Increased Frequency of ER-ve Breast Cancer…

Increased frequency of ER-ve breast cancer and early relapse in young patients

Photo by Paul Falardeau

Photo by Paul Falardeau

Breast cancer at a young age is associated with poor prognosis. The Prospective Study of Outcomes in Sporadic and Hereditary Breast Cancer (POSH) was designed to investigate factors affecting prognosis in this patient group. Between 2000 and 2008, 2956 patients aged 40 years or younger were recruited to a UK multicenter prospective observational cohort study (POSH). Details of tumor pathology, disease stage, treatment received, and outcome were recorded. Median age of patients was 36 years. Median tumor diameter was 22mm, and 50% of patients had positive lymph nodes; 59% of tumors were grade 3, 33.7% were estrogen receptor (ER) negative, and 24% were human epidermal growth factor receptor 2 (HER2) positive. Five-year OS was higher for patients with ER-positive than ER-negative tumors (85.0%, 95% confidence interval [CI] = 83.2% to 86.7% vs 75.7%, 95% CI = 72.8% to 78.4%; P < .001), but by eight years, survival was almost equal. The eight-year OS of patients with ER-positive tumors was similar to that of patients with ER-negative tumors in both HER2-positive and HER2-negative subgroups. The flexible parametric survival model for OS shows that the risk of death increases steadily over time for patients with ER-positive tumors in contrast to patients with ER-negative tumors, where risk of death peaked at two years.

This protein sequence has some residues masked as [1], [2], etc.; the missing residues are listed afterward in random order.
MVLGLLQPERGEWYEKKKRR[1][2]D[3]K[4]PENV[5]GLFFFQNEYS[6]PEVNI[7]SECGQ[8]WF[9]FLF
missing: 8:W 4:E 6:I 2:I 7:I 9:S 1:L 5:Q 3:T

Journal of the National Institue of Cancer, 2013: doi: 10.1093/jnci/djt134

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